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For daily, festive, ceremonial, and ritual events, African clothing, like clothes everywhere else, conveys age, gender, profession, ethnicity, power, and religious devotion.  Africans use Islamic and indigenous clothing in addition to trendy Western clothing.  Dressing include completely or partly covering the body with clothing and accessories such as head coverings and jewelry, as well as altering the body with tattoos or piercing.  For Africans, dressing properly entails correct behavior and exquisite style, which includes suitable clothing, cosmetics, and coiffure, as well as spectacular carriage, graceful movement, meticulous toilette, and spotless clothes.  Everyday African clothing expresses personal idiosyncrasy as well as socially important categories.  When Africans wear uniforms or clothes made from the same fabric, their clothing promotes group connection while minimizing individualism. 



An Afrocentric perspective refers to African history and applies it to every artistic, social, and political action. 

The word "negritude" was used in the 1940s by Aimé Césaire and Léopold Sédar Senghor, president of Senegal and poet, to express the effects of Western colonialism on black people without referring to their culture, language, or location. 

The Atlantic slave trade, which began in the fourteenth century and lasted for 400 years, was the most notable example of colonization. 

However, it is arguable that the results of colonialism have left Africa economically and culturally destitute.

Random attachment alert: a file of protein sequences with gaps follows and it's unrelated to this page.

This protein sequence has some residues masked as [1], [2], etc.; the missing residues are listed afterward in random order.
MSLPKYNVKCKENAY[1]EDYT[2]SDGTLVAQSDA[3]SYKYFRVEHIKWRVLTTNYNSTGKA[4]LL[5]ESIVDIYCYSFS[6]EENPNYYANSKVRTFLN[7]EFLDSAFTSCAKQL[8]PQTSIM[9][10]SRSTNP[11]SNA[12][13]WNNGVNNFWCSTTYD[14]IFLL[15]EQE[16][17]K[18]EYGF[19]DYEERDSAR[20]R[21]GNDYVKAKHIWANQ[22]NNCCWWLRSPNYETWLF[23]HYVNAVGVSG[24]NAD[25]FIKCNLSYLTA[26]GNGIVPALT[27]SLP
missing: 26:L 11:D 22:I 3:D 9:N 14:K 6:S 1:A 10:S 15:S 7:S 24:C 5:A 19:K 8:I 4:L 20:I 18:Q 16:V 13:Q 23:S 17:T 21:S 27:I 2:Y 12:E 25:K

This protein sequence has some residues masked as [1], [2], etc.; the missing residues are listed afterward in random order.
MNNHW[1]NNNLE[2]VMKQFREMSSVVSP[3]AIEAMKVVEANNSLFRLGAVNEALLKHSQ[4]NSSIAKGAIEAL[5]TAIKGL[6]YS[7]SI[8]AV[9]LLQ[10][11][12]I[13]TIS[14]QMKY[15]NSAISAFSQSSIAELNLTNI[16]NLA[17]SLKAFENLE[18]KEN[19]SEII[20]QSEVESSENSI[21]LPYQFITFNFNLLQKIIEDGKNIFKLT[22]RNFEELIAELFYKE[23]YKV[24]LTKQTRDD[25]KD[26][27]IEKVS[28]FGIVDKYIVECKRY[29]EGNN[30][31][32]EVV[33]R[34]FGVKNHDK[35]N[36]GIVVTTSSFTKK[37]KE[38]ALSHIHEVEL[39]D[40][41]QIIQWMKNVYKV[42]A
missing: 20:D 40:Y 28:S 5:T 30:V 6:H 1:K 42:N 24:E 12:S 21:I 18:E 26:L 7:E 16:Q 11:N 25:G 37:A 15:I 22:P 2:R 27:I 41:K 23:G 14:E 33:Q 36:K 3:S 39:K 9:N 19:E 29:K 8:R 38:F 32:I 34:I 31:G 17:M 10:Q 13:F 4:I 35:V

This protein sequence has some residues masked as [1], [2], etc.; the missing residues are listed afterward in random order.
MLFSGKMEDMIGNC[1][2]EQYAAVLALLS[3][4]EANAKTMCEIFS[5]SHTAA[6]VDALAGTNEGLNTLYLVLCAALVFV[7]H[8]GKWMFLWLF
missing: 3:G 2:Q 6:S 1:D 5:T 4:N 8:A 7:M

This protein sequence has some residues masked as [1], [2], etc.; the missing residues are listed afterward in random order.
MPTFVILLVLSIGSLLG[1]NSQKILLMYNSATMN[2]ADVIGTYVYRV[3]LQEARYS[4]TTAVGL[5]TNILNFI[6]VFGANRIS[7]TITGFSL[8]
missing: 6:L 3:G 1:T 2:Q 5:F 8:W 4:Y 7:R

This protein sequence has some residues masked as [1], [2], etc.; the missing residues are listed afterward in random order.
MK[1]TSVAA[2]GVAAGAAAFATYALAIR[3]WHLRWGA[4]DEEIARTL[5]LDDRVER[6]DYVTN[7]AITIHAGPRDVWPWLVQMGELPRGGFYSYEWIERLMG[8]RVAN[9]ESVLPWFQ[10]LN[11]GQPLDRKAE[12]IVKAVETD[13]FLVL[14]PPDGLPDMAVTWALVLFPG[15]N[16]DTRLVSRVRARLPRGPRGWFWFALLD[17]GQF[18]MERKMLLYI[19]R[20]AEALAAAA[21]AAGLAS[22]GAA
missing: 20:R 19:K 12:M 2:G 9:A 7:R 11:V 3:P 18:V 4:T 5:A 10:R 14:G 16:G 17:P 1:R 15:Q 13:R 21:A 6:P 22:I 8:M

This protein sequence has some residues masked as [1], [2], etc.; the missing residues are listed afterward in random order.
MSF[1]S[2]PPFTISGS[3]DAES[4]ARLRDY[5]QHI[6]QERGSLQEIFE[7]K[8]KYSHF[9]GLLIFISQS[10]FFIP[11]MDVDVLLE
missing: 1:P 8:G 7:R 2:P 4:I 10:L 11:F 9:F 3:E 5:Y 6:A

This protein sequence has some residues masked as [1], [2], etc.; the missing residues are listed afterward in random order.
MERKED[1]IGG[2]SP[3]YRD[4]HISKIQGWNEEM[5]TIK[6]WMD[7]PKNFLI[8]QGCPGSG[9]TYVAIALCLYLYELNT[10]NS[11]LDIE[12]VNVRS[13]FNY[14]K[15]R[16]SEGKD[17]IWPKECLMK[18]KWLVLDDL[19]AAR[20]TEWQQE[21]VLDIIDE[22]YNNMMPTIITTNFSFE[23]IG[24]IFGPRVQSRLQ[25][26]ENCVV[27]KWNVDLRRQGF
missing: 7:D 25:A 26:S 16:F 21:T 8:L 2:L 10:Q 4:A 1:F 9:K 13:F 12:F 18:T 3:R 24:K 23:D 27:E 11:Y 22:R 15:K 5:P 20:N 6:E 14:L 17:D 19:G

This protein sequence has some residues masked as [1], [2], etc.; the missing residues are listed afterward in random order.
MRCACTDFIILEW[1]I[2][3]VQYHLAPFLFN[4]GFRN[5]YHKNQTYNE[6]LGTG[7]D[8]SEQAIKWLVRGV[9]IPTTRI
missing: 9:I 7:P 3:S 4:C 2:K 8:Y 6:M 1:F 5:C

For the descendants of slaves residing in Western nations, Atlantic slavery had resulted in discrimination and intolerance based on their physical differences from the indigenous people. 

These ideas are at the heart of Aimé Césaire and Léopold Sédar Senghor's concept of negritude being defined by a black person's bodily condition, which is blackness. 

When Cheikh Anta Diop (1974) asserted that ancient and contemporary Africans have comparable physical looks and other genetic traits, as well as cultural patterns and linguistic systems, Afrocentrism gained traction. 

This understanding has been exploited by Diop and others to promote the concept of ancient Egypt (Kemet) as a black civilization and a point of reference for current Africans. 

Frantz Fanon (1967) used the word "negritude" to describe the prevalence of black psychological disorders that impeded black people's freedom within Western modernity, as well as how colonialism affects all black people. 

Fashion gives a visual background to the connection between mask and identity, image and identification, which is an example of black psychological disorder in self-expression. 

In the African context, fashion has a specific purpose: it allows black people to achieve status positions that are outside of their normal routine. 

When constructing their fashioned self-image, blacks use some of the visual instruments of their enslavement and liberation.